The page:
Nokia and Python, a Tight Pair [Part 2]

Woo hoo!? I read my battery voltage. Take that $300 OBD readers. Success is brewing on the application front. I took some time today to rewrite more of the garmon "port" and got some positive feedback. All that really remains is to write the UI part that will display each sensor reading. Hm...

P.S. Don't mind the "RPM" text, I was going to do an RPM reading first, but a battery reading was much easier. >.<

UPDATE: I posted a much nicer screenshot.

Nokia and Python, a Tight Pair [Part 1]

Little, neat gadgets are sometimes necessary to keep life from being a complete drag. That's where the ELM327 OBD-II device comes in. A mouthful? OK, sue me. It's a chip that can read your car's information, such as MPH, RPM, air temperature, water temperature (yes, your car uses water), and all sorts of other goodies. The chips sell for around $60 on eBay for Bluetooth versions. Normally OBD-II readers sell for hundreds of dollars and are standalone products, which are very limiting in what you could do. The catch? It's just the chip - no software. However, since the chip has open specifications there are a dozen or so different softwares that are ELM compatible. Garmon is one such software.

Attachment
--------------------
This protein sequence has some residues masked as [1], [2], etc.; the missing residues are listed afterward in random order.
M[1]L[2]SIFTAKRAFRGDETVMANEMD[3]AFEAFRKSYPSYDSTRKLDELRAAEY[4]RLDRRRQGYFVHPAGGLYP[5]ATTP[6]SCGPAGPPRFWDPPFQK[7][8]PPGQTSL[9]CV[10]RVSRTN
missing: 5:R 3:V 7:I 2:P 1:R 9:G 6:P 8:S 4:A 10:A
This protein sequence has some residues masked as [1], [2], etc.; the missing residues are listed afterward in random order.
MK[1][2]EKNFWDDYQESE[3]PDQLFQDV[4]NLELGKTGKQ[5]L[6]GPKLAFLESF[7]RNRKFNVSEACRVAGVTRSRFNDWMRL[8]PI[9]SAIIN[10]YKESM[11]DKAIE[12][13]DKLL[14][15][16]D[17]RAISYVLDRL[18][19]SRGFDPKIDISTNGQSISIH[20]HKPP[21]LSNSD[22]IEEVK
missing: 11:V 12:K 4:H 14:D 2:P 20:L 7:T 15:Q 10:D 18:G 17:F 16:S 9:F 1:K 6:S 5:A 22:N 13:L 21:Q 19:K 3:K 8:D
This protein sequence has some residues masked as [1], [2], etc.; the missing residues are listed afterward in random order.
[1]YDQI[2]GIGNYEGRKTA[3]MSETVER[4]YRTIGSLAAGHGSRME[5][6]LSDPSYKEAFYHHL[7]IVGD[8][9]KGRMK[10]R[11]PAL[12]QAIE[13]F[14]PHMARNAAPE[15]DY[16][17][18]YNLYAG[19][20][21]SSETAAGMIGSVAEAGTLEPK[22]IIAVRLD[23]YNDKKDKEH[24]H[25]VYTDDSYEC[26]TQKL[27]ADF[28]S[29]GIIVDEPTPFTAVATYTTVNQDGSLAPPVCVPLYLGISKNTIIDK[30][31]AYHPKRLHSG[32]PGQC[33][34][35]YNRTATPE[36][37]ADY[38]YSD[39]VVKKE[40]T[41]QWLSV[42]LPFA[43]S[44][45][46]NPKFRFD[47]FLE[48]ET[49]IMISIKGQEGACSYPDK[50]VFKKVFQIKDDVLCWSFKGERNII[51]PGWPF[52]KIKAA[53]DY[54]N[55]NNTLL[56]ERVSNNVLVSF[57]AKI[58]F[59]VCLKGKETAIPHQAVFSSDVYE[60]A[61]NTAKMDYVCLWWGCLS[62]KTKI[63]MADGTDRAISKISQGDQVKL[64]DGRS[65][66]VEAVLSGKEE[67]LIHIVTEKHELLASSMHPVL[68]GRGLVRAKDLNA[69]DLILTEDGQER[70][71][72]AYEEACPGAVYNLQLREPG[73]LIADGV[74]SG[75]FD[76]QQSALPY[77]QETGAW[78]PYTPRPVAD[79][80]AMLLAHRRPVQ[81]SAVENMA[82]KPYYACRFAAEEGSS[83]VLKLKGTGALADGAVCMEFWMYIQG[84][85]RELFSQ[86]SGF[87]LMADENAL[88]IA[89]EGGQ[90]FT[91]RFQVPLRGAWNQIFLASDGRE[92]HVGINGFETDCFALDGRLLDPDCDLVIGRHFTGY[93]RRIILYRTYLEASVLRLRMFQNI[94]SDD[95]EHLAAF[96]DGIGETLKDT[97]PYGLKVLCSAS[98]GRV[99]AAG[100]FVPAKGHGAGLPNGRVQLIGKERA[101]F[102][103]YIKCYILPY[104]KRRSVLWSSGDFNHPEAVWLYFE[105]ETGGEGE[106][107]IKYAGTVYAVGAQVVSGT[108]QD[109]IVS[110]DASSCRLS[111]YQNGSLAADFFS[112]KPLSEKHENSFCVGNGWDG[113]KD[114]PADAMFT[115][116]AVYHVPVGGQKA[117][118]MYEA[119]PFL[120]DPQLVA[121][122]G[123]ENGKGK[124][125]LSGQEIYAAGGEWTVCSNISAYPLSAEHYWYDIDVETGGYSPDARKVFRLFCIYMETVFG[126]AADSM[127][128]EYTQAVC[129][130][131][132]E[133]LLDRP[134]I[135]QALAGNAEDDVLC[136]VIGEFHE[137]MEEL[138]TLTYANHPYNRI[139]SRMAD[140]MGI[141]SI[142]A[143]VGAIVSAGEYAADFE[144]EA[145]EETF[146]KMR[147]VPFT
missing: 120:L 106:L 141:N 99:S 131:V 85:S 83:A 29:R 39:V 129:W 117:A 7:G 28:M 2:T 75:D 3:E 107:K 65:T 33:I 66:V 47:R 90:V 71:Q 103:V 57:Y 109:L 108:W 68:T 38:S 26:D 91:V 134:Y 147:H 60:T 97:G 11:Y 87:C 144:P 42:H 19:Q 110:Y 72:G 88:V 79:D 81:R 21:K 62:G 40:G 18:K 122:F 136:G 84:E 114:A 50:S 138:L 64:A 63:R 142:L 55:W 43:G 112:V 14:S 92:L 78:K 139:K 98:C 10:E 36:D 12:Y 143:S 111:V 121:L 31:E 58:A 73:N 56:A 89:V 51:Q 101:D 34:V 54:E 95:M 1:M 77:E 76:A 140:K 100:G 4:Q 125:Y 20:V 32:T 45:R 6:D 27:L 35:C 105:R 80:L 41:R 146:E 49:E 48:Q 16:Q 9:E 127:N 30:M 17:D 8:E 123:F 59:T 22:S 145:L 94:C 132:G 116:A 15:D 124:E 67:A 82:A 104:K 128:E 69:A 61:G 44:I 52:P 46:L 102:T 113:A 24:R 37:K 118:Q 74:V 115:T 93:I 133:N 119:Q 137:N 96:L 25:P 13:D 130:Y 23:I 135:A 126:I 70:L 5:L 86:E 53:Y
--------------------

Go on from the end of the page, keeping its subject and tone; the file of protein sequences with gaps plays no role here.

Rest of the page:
When I first got the device I had a dilemma. I could either drag my desktop computer out to my car and ran a long extension cord for power, bought a laptop, or borrowed a friend's laptop. I chose the third option, thinking I was looking to buy a laptop in the future. But wait! I have my Nokia N95 don't I? The only thing that kept me from thinking of my phone is that I would have to write a program in Symbian C++ - a task I wouldn't do unless I was paid a cool mil or two. So for a while I could only use my ELM reader when I was with my friends.

A few days ago my brain finally clicked into gear: Garmon is written in Python and Nokia has released Python libraries for their phones. I could certainly port Garmon to my phone. No need for a stinking laptop! After installing the libraries and running a "Hello, world!" program I knew it would be possible, with a little help with Google, seeing as this was my very first Python program (I'm a C junkie). Stay tuned for the results...